Australia introduces law that would allow some organisations to ‘discriminate’ based on faith

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File: Australian prime minister Scott Morrison delivers an address during the COP26 Summit (2021 Getty Images)
File: Australian prime minister Scott Morrison delivers an address during the COP26 Summit (2021 Getty Images)

A purported religious anti-discrimination bill introduced in Australia’s parliament will protect people from “cancel culture,” claimed prime minister Scott Morrison.

Mr Morrison on Thursday introduced the controversial Religious Discrimination Bill, which will allow faith-based organisations to prioritise the hiring and enrolment of people from their faith.

The bill, tabled just months before next year’s election, is seen as an attempt to fetch votes from religious citizens by Mr Morrison, who is a devout Pentecostal Christian.

Mr Morrison, while introducing the bill to the lower house of the parliament, said it would protect those who expressed their religious faith outside of the workplace as long as it did not cause financial damage to their employer.

“People should not be cancelled or persecuted or vilified because their beliefs are different from someone else’s,” he said.

“Australians shouldn’t have to worry about looking over their shoulder, fearful of offending an anonymous person on Twitter or transgressing against political or social zeitgeists,” the prime minister added.

Religious freedom has been in the spotlight ever since Australia legalised same-sex marriage in 2017.

In 2018, Mr Morrison pledged to reform the country’s existing Sex Discrimination Act that allows schools to expel students or teachers for being homosexual.

LGBT+ groups in Australia have attacked the new bill, saying employers would discriminate against gay students and teachers using religion.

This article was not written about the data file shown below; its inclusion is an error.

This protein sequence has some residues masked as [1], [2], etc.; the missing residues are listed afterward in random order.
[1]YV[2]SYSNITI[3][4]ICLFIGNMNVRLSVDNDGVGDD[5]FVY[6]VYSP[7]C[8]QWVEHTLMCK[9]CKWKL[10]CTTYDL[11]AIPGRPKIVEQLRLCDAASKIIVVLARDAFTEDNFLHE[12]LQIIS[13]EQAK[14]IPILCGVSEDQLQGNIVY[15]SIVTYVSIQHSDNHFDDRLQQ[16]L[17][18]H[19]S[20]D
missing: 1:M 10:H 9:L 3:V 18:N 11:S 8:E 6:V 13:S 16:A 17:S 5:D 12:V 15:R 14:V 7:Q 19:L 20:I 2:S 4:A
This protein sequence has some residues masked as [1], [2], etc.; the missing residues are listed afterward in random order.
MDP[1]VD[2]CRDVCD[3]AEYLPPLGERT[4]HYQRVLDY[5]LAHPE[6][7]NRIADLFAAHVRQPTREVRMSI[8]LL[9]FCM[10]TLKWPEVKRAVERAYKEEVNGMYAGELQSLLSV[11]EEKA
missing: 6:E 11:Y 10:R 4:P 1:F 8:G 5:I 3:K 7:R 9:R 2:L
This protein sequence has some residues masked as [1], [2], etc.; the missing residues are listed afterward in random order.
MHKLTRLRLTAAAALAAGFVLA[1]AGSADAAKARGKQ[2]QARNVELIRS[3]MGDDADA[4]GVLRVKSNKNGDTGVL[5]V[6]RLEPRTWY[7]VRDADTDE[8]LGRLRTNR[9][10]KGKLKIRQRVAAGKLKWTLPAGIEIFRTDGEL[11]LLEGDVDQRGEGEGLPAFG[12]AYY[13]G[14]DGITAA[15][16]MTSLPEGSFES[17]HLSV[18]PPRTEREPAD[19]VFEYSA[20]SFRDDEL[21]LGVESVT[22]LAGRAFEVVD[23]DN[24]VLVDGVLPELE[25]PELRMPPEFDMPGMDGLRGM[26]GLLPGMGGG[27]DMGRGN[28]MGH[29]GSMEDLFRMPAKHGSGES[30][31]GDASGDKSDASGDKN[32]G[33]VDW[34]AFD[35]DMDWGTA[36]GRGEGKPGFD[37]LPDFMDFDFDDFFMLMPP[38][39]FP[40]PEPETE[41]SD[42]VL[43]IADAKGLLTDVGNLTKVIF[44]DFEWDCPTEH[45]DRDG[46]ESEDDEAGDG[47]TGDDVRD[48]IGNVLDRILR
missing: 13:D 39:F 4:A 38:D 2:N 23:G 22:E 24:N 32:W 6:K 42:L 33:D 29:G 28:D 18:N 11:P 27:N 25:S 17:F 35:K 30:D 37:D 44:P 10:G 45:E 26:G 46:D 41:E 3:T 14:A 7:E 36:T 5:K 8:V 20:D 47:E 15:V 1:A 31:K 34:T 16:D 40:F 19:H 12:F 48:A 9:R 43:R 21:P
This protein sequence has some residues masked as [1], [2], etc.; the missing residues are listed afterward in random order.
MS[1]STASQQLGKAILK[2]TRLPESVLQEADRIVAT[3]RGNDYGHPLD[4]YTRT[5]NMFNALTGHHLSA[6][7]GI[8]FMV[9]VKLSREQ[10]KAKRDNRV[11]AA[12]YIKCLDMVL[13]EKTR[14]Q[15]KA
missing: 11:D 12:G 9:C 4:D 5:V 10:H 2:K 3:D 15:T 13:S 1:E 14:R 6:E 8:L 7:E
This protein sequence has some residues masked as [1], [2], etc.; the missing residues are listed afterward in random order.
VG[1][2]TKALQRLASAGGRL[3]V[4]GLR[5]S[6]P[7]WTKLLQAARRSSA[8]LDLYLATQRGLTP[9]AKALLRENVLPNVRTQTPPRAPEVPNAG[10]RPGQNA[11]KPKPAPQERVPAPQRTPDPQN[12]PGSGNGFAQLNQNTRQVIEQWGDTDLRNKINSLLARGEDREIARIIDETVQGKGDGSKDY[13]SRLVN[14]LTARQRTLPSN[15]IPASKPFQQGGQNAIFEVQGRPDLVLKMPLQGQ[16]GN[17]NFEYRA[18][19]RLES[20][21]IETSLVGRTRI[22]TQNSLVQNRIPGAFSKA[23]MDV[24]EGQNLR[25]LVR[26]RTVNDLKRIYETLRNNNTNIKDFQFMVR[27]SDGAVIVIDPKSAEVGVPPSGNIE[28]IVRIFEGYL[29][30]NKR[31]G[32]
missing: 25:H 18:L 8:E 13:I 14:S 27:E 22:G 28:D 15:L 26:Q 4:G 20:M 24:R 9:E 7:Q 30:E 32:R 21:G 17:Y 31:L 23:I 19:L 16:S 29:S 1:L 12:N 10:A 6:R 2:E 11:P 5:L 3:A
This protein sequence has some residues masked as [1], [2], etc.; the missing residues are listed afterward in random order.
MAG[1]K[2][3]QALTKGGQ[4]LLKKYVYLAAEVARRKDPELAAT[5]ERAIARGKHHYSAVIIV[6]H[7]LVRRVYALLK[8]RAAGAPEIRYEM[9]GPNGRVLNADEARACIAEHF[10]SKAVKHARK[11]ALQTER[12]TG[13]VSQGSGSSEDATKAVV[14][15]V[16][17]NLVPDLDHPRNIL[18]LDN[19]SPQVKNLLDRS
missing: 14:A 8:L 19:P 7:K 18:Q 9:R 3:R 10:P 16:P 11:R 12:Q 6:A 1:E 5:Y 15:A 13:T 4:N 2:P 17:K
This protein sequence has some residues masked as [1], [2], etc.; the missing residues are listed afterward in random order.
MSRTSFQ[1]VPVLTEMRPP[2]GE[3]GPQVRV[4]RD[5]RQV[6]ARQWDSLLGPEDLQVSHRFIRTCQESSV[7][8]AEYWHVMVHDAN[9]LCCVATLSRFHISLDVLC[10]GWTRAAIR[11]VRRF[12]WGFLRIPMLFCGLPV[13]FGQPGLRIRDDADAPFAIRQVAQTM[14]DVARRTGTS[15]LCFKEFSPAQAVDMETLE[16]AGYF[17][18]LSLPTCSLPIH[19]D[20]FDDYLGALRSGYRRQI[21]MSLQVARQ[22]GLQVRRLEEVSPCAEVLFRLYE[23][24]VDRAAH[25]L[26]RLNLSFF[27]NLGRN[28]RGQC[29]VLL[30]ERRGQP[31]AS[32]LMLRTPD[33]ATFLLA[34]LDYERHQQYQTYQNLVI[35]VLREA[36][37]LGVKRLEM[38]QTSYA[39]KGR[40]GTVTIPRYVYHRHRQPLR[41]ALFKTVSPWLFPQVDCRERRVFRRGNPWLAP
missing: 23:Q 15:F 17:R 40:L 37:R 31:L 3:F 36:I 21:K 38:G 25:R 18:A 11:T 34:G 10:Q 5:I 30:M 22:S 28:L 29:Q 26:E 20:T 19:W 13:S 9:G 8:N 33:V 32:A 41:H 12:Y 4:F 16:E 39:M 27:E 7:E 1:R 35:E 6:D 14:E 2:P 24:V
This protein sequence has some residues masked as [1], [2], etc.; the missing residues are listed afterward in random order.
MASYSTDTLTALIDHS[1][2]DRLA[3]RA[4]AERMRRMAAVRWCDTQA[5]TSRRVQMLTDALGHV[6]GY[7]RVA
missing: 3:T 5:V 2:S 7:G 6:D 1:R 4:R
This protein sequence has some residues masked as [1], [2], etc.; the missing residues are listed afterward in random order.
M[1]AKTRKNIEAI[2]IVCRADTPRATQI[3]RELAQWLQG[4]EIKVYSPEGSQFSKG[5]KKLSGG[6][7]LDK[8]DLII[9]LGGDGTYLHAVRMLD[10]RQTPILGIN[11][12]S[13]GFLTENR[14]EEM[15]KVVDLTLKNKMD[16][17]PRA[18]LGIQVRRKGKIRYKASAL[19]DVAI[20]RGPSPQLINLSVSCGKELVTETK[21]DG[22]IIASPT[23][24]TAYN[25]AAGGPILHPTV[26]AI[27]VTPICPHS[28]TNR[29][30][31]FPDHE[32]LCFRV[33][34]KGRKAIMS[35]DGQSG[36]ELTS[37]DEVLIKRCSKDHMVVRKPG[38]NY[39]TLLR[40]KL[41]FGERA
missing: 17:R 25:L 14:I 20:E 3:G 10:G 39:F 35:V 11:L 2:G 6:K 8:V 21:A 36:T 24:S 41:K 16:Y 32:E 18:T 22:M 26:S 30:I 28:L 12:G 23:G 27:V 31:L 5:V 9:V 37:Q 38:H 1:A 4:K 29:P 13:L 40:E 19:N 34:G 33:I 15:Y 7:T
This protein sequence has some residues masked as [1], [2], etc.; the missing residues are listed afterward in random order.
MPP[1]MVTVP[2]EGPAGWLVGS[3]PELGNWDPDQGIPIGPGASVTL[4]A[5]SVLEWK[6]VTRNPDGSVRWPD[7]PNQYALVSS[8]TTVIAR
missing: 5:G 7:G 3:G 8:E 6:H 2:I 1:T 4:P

Anna Brown, the chief executive of nonprofit Equality Australia, said in a statement on Thursday that the new bill will override existing protections for vulnerable people and not spare people of faith either.

“It will wind back hard-fought protections for women, people with disability, LGBTIQ+ people, and even people of faith,” Ms Brown said.

“What constitutes discrimination today, will be lawful tomorrow, allowing people to say harmful, insulting and demeaning things. Things like a medical worker telling a person living with HIV that AIDS is a punishment from God, or a person living with disability that their disability is caused by the devil,” she added.

“In broad terms, it overrides existing protections for vulnerable groups, it compromises access to judgement-free health care and inclusive workplaces,” she earlier told ABC Radio.

The group, in its statement, said it has challenged Mr Morrison’s assertion that the bill would do nothing to have a harmful impact on LGBT+ people in religious schools.

It claimed that it was already legal “to fire, expel or otherwise discriminate against LGBT students and staff.”

“The Religious Discrimination Bill will do nothing to change this, instead bolstering the ability of religious schools to refuse to hire staff that affirm or support them,” Ms Brown pointed out in the statement.

The bill is expected to be put to vote in the lower house next week. However, it is unlikely that it will pass into law before the elections as the parliament is in its last sitting fortnight for the year.

The prime minister could call an election before it resumes in 2022 as the elections must take place by May 2022.

The bill is expected to be reviewed before being voted on in the upper house senate sometime in 2022-23.

Additional reporting by agencies

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